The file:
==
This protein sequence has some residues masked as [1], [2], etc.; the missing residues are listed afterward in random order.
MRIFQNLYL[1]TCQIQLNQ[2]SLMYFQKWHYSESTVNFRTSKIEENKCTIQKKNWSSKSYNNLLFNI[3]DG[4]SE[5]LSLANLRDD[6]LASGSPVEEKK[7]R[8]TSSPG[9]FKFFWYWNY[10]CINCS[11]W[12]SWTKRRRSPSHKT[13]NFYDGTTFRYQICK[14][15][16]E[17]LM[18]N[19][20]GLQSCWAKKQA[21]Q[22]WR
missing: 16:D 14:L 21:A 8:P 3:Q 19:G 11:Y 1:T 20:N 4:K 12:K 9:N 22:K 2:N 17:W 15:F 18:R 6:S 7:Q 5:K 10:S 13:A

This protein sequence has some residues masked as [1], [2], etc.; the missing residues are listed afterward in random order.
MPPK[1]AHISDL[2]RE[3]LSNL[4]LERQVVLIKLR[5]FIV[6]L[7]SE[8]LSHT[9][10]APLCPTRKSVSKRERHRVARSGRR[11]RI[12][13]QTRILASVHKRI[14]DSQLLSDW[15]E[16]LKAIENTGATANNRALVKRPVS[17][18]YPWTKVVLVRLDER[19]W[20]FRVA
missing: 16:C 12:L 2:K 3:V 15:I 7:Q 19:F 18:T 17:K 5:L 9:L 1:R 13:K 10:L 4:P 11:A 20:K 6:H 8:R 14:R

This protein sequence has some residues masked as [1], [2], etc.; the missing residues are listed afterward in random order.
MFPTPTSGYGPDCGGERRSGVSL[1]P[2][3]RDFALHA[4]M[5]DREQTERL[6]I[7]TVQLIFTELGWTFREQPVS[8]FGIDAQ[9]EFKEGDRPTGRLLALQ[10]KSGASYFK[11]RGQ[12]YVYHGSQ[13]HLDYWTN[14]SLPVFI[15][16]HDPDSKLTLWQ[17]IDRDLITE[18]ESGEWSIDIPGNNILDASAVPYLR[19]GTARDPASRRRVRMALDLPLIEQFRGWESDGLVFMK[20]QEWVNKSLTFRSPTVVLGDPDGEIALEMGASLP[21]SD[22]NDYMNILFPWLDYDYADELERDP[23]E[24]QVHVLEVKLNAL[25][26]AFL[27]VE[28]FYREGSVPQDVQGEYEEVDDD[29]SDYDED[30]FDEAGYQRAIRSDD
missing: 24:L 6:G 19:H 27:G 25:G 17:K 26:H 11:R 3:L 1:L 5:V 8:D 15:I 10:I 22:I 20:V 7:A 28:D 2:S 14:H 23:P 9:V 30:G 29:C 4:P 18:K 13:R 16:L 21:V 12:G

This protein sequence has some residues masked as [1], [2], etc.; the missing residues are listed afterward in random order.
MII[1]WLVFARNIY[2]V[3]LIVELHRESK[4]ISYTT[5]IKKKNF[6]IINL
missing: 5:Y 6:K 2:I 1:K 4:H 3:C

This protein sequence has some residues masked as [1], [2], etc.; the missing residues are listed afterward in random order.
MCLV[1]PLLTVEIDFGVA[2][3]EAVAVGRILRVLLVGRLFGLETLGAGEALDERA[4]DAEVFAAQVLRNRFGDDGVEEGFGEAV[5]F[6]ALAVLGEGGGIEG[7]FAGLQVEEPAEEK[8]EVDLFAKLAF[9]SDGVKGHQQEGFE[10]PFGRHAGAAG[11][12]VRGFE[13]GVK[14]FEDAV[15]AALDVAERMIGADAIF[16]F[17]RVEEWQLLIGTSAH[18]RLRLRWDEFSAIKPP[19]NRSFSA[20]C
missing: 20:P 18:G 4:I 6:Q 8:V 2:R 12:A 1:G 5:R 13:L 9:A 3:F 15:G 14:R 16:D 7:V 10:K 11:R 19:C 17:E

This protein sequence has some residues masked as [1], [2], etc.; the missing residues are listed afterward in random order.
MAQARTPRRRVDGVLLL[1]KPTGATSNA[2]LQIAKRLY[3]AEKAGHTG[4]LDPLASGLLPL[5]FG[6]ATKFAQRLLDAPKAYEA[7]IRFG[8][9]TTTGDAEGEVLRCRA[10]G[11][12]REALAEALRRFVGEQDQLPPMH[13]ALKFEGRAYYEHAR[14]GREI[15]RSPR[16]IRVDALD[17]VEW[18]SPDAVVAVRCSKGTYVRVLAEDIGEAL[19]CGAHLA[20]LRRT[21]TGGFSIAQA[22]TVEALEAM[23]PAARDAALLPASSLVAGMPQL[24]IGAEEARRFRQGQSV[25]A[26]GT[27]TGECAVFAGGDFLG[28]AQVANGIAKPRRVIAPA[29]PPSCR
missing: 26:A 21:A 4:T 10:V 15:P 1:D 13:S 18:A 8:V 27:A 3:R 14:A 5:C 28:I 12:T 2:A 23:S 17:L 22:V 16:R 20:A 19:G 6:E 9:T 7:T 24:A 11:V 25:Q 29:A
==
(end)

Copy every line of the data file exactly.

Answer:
This protein sequence has some residues masked as [1], [2], etc.; the missing residues are listed afterward in random order.
MRIFQNLYL[1]TCQIQLNQ[2]SLMYFQKWHYSESTVNFRTSKIEENKCTIQKKNWSSKSYNNLLFNI[3]DG[4]SE[5]LSLANLRDD[6]LASGSPVEEKK[7]R[8]TSSPG[9]FKFFWYWNY[10]CINCS[11]W[12]SWTKRRRSPSHKT[13]NFYDGTTFRYQICK[14][15][16]E[17]LM[18]N[19][20]GLQSCWAKKQA[21]Q[22]WR
missing: 16:D 14:L 21:A 8:P 3:Q 19:G 11:Y 1:T 20:N 4:K 12:K 9:N 22:K 2:N 17:W 15:F 18:R 6:S 7:Q 5:K 10:S 13:A

This protein sequence has some residues masked as [1], [2], etc.; the missing residues are listed afterward in random order.
MPPK[1]AHISDL[2]RE[3]LSNL[4]LERQVVLIKLR[5]FIV[6]L[7]SE[8]LSHT[9][10]APLCPTRKSVSKRERHRVARSGRR[11]RI[12][13]QTRILASVHKRI[14]DSQLLSDW[15]E[16]LKAIENTGATANNRALVKRPVS[17][18]YPWTKVVLVRLDER[19]W[20]FRVA
missing: 16:C 12:L 2:K 3:V 15:I 7:Q 19:F 18:T 17:K 5:L 9:L 1:R 13:K 10:L 4:P 11:A 20:K 6:H 8:R 14:R

This protein sequence has some residues masked as [1], [2], etc.; the missing residues are listed afterward in random order.
MFPTPTSGYGPDCGGERRSGVSL[1]P[2][3]RDFALHA[4]M[5]DREQTERL[6]I[7]TVQLIFTELGWTFREQPVS[8]FGIDAQ[9]EFKEGDRPTGRLLALQ[10]KSGASYFK[11]RGQ[12]YVYHGSQ[13]HLDYWTN[14]SLPVFI[15][16]HDPDSKLTLWQ[17]IDRDLITE[18]ESGEWSIDIPGNNILDASAVPYLR[19]GTARDPASRRRVRMALDLPLIEQFRGWESDGLVFMK[20]QEWVNKSLTFRSPTVVLGDPDGEIALEMGASLP[21]SD[22]NDYMNILFPWLDYDYADELERDP[23]E[24]QVHVLEVKLNAL[25][26]AFL[27]VE[28]FYREGSVPQDVQGEYEEVDDD[29]SDYDED[30]FDEAGYQRAIRSDD
missing: 24:L 6:G 19:H 27:G 25:G 17:K 26:H 11:R 3:L 1:L 5:V 8:D 15:I 10:I 22:I 20:V 7:A 28:D 2:S 14:H 23:P 9:V 30:G 29:C 4:P 18:K 13:R 16:L 21:V 12:G

This protein sequence has some residues masked as [1], [2], etc.; the missing residues are listed afterward in random order.
MII[1]WLVFARNIY[2]V[3]LIVELHRESK[4]ISYTT[5]IKKKNF[6]IINL
missing: 5:Y 6:K 2:I 1:K 4:H 3:C

This protein sequence has some residues masked as [1], [2], etc.; the missing residues are listed afterward in random order.
MCLV[1]PLLTVEIDFGVA[2][3]EAVAVGRILRVLLVGRLFGLETLGAGEALDERA[4]DAEVFAAQVLRNRFGDDGVEEGFGEAV[5]F[6]ALAVLGEGGGIEG[7]FAGLQVEEPAEEK[8]EVDLFAKLAF[9]SDGVKGHQQEGFE[10]PFGRHAGAAG[11][12]VRGFE[13]GVK[14]FEDAV[15]AALDVAERMIGADAIF[16]F[17]RVEEWQLLIGTSAH[18]RLRLRWDEFSAIKPP[19]NRSFSA[20]C
missing: 20:P 18:G 4:I 6:Q 8:V 2:R 12:A 1:G 5:R 13:L 9:A 3:F 15:G 14:R 16:D 7:V 10:K 11:R 19:C 17:E

This protein sequence has some residues masked as [1], [2], etc.; the missing residues are listed afterward in random order.
MAQARTPRRRVDGVLLL[1]KPTGATSNA[2]LQIAKRLY[3]AEKAGHTG[4]LDPLASGLLPL[5]FG[6]ATKFAQRLLDAPKAYEA[7]IRFG[8][9]TTTGDAEGEVLRCRA[10]G[11][12]REALAEALRRFVGEQDQLPPMH[13]ALKFEGRAYYEHAR[14]GREI[15]RSPR[16]IRVDALD[17]VEW[18]SPDAVVAVRCSKGTYVRVLAEDIGEAL[19]CGAHLA[20]LRRT[21]TGGFSIAQA[22]TVEALEAM[23]PAARDAALLPASSLVAGMPQL[24]IGAEEARRFRQGQSV[25]A[26]GT[27]TGECAVFAGGDFLG[28]AQVANGIAKPRRVIAPA[29]PPSCR
missing: 26:A 21:A 4:T 10:V 15:P 1:D 13:S 18:A 8:V 27:A 3:R 14:A 5:C 28:I 12:T 2:A 23:S 17:L 22:V 16:R 20:A 19:G 6:E 9:T 7:T 24:A 11:V 25:Q 29:A